By Claire West

The Department for Business, Innovation and Skills (BIS) wants shoppers to remember their consumer rights when buying Christmas presents this year.

BIS conducted research as part of the ‘Know Your Consumer Rights’ campaign with Consumer Focus, the OFT and Consumer Direct. The research showed that many are still uncertain of their entitlements, and three-quarters of UK consumers don’t know that they have an extra right when buying online — shoppers have an extra 7-day cooling off period for most purchases.

It is important that consumers should know their rights in the run-up to the festive season — it is predicted £6.4 billion will be spent online alone over Christmas, up from £5.5 billion in December 2009. However, recent research from Which? has shown that returns and refunds policies are not widely known or considered when making a purchase.

Customers should be able to buy goods that:

FIT THE DESCRIPTION GIVEN - Goods have to conform to the descriptions given to them

BE OF SATISFACTORY QUALITY - You have the right for the goods you buy to be safe, work properly and be free from defects

BE SUITABLE FOR A PURPOSE - Anything that is sold to you must be capable of doing what it’s meant for.

Consumer Minister Edward Davey said:

“There has been a huge revolution in how people buy goods and we are now Europe’s biggest online shoppers, so it’s important we all know what our rights are, both on and offline. What I want are confident consumers who can stand up for their rights and get a good deal. This is especially important when times are tight and everyone wants to make sure they have value for money.”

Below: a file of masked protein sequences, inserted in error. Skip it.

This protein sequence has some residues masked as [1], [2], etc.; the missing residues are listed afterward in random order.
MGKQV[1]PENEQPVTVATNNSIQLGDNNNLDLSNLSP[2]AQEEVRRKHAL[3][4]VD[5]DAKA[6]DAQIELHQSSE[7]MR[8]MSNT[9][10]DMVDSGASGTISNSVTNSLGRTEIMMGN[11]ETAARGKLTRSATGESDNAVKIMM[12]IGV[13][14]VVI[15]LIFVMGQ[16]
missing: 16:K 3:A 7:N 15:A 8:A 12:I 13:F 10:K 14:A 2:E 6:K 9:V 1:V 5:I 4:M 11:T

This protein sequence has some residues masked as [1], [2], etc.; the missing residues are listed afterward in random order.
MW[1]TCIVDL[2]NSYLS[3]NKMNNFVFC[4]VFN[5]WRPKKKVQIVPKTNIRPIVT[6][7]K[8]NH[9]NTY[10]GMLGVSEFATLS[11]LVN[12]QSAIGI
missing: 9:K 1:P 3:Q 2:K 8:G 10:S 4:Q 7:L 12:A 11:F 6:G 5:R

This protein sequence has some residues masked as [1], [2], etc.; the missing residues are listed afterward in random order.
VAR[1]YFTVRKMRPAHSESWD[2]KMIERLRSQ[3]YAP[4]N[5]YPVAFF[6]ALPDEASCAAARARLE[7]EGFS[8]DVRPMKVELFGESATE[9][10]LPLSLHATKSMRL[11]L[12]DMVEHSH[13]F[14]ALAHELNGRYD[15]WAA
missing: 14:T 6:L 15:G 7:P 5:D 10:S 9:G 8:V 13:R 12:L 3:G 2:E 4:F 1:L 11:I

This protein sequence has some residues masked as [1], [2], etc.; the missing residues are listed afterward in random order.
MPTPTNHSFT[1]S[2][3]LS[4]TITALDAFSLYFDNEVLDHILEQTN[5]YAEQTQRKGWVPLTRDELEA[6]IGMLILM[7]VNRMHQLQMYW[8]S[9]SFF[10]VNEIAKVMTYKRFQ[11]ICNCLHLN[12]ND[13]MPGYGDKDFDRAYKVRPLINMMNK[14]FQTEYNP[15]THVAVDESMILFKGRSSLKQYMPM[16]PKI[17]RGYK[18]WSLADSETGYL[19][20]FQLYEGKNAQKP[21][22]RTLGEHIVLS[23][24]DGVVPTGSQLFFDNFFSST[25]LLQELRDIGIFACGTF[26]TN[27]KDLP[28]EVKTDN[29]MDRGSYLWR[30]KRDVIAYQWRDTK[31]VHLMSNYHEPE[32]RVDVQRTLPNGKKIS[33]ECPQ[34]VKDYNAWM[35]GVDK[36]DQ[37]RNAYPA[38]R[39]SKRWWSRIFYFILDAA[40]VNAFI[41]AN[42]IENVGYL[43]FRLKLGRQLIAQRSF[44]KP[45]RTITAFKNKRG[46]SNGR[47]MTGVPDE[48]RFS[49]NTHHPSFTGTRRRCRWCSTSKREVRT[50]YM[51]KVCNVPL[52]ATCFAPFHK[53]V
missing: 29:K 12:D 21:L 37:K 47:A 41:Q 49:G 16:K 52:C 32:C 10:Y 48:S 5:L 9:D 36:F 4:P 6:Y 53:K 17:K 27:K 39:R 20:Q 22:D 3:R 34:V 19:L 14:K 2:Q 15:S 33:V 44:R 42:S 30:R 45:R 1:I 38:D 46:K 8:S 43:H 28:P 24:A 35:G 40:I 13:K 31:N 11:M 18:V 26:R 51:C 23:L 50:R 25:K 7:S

The ‘Know Your Consumer Rights’ campaign is being supported by B&Q, Citizens Advice Bureaux and Trading Standards offices distributing nearly 400,000 leaflets, with ASDA giving out nearly 20,000 Christmas posters with their deliveries.

Michele Shambrook, Operations Manager for the OFT-managed advice service Consumer Direct, said: “As Christmas approaches, people are looking for value for money - a savvy shopper that has done their homework before hitting the shops will not only be able to pick up the best bargains but will also be able to resolve any problems with their purchase quickly.

“If things do go wrong, the Consumer Direct website can help you find out what your rights are and gives you advice on what steps you can take to secure a replacement, refund or get the item fixed.”


1. Online is fine - if you buy goods on the internet, you have the same rights as if you were shopping on the high street. In addition, you have the right to a seven day ‘cooling off’ period from the date you receive the goods, with the right to a full refund regardless of the reason for return. Remember though that this doesn’t apply in some situations, for example if the goods were personalised for you, were perishable, or are not in the same condition as when they were delivered.

2. Returning it to the retailer - when you buy goods, your contract is with the retailer not the manufacturer and you should always go back to the retailer in the first instance to request an exchange or refund. If you have a manufacturer’s warranty you can contact them as well as the retailer. And don’t delay — act as soon as you discover the fault.

3. No receipt required - you do not need a receipt to obtain a refund for faulty goods. However, you may be required to show proof of purchase with a credit card slip or bank or credit card statement.

4. Check at the checkout — although you do not have the legal right to take back goods bought on the high street just because you’ve changed your mind, many stores do offer a ‘no questions asked’ refund or exchange policy. Check the store policy when you buy.

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